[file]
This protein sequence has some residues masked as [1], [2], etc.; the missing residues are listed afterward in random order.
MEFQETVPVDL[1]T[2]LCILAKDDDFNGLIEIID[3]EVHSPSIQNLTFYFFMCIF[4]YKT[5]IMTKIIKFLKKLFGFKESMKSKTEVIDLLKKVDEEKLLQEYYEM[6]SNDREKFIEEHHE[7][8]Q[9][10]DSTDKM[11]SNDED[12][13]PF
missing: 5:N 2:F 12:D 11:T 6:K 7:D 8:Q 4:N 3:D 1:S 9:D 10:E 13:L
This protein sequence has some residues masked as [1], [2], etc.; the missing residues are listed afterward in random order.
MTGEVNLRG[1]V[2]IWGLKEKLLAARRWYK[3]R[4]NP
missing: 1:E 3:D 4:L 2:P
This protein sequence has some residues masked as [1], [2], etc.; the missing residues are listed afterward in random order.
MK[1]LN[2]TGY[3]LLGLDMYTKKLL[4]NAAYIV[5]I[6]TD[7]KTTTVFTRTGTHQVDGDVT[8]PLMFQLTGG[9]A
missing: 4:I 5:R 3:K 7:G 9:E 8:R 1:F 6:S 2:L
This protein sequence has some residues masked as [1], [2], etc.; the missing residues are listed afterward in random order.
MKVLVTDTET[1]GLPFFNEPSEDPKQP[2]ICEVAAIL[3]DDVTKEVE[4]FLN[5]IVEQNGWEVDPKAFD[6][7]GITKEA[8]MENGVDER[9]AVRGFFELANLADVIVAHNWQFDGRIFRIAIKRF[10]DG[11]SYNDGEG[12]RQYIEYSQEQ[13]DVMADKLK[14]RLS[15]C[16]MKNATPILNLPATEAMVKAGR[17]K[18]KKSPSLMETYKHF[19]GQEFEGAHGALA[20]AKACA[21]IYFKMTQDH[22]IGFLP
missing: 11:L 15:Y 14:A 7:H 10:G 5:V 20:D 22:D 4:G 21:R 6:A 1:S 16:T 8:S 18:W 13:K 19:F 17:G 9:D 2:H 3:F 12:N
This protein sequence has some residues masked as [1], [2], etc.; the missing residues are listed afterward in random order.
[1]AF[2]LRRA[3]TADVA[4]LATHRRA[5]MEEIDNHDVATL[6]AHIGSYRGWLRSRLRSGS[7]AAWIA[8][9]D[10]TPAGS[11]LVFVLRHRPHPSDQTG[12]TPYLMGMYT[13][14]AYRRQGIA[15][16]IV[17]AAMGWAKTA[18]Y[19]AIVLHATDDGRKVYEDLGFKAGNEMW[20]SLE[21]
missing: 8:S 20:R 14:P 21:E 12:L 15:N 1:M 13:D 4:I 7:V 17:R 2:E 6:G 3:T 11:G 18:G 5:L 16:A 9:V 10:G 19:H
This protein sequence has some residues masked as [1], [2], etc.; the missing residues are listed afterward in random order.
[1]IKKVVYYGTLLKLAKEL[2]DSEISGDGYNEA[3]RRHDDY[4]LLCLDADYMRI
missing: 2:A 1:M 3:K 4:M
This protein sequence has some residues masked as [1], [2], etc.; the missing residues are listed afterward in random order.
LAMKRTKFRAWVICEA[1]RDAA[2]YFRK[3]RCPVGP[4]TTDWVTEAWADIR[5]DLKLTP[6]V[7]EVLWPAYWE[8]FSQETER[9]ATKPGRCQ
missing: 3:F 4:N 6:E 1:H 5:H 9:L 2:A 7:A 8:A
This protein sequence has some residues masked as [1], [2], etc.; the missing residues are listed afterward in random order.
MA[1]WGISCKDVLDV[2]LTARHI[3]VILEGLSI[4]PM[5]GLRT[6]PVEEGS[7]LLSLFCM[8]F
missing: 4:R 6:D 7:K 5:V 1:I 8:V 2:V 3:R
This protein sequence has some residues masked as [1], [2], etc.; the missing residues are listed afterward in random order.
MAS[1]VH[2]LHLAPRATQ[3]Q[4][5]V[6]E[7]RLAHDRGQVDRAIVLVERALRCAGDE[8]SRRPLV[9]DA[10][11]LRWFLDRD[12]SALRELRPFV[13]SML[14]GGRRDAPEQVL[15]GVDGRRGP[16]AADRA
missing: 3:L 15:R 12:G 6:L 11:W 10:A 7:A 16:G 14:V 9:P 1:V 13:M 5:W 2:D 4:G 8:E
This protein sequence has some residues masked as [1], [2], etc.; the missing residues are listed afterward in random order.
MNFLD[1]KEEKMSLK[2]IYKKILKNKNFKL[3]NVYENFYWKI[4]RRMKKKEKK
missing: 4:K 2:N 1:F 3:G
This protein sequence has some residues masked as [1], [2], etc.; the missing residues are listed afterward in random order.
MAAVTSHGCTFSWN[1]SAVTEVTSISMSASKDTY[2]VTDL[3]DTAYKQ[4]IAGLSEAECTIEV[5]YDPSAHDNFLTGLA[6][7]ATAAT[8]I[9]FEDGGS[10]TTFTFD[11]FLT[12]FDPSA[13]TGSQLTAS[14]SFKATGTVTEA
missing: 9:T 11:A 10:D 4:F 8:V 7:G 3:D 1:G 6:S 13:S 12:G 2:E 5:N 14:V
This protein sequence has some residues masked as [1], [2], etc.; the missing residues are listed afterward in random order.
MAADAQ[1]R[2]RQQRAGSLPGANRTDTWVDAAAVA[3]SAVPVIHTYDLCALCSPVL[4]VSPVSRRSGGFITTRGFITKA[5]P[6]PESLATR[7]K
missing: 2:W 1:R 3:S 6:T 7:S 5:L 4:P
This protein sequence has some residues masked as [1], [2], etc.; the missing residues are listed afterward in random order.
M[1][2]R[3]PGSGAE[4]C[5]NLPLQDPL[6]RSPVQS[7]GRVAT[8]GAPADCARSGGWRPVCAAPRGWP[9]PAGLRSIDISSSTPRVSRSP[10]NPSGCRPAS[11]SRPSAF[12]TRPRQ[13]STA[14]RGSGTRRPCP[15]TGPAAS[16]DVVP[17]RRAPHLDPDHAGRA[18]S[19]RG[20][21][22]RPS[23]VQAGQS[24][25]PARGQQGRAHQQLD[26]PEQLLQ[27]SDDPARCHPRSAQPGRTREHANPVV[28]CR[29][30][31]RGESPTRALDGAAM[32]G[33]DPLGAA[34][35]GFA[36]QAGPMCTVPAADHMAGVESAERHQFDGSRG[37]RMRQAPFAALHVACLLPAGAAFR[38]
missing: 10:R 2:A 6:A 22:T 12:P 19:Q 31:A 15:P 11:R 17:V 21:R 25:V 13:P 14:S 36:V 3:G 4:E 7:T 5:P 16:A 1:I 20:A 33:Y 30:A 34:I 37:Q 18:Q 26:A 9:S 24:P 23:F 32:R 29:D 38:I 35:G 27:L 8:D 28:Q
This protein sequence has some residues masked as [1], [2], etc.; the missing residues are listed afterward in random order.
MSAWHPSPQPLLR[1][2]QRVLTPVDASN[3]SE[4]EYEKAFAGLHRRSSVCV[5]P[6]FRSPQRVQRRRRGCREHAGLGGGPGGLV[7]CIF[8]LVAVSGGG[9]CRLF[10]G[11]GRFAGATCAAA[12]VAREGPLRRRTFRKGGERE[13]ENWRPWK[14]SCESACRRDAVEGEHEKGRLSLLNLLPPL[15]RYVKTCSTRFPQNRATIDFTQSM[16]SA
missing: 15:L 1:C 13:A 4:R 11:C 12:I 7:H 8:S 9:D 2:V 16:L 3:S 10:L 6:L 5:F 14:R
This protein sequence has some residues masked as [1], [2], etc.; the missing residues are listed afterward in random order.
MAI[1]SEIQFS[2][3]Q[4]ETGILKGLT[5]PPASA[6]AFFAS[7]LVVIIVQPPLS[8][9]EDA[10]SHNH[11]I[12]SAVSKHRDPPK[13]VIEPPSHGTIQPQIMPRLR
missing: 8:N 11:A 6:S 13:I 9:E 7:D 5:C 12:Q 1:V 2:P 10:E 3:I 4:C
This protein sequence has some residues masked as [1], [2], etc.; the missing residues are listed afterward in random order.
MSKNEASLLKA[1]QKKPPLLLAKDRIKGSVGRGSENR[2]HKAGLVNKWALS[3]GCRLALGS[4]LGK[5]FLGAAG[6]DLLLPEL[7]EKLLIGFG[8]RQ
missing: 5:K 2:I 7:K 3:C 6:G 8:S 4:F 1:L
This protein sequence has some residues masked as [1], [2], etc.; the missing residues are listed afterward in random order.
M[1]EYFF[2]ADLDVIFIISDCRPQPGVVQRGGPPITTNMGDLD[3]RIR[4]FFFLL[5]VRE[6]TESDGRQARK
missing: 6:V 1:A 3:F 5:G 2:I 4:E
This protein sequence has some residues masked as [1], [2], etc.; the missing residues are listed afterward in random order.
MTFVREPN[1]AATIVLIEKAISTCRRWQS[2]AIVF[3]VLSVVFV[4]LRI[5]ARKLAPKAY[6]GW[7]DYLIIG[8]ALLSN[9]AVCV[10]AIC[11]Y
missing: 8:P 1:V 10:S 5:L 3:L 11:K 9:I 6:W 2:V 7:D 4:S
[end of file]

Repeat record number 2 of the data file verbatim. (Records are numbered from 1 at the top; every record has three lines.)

This protein sequence has some residues masked as [1], [2], etc.; the missing residues are listed afterward in random order.
MTGEVNLRG[1]V[2]IWGLKEKLLAARRWYK[3]R[4]NP
missing: 1:E 3:D 4:L 2:P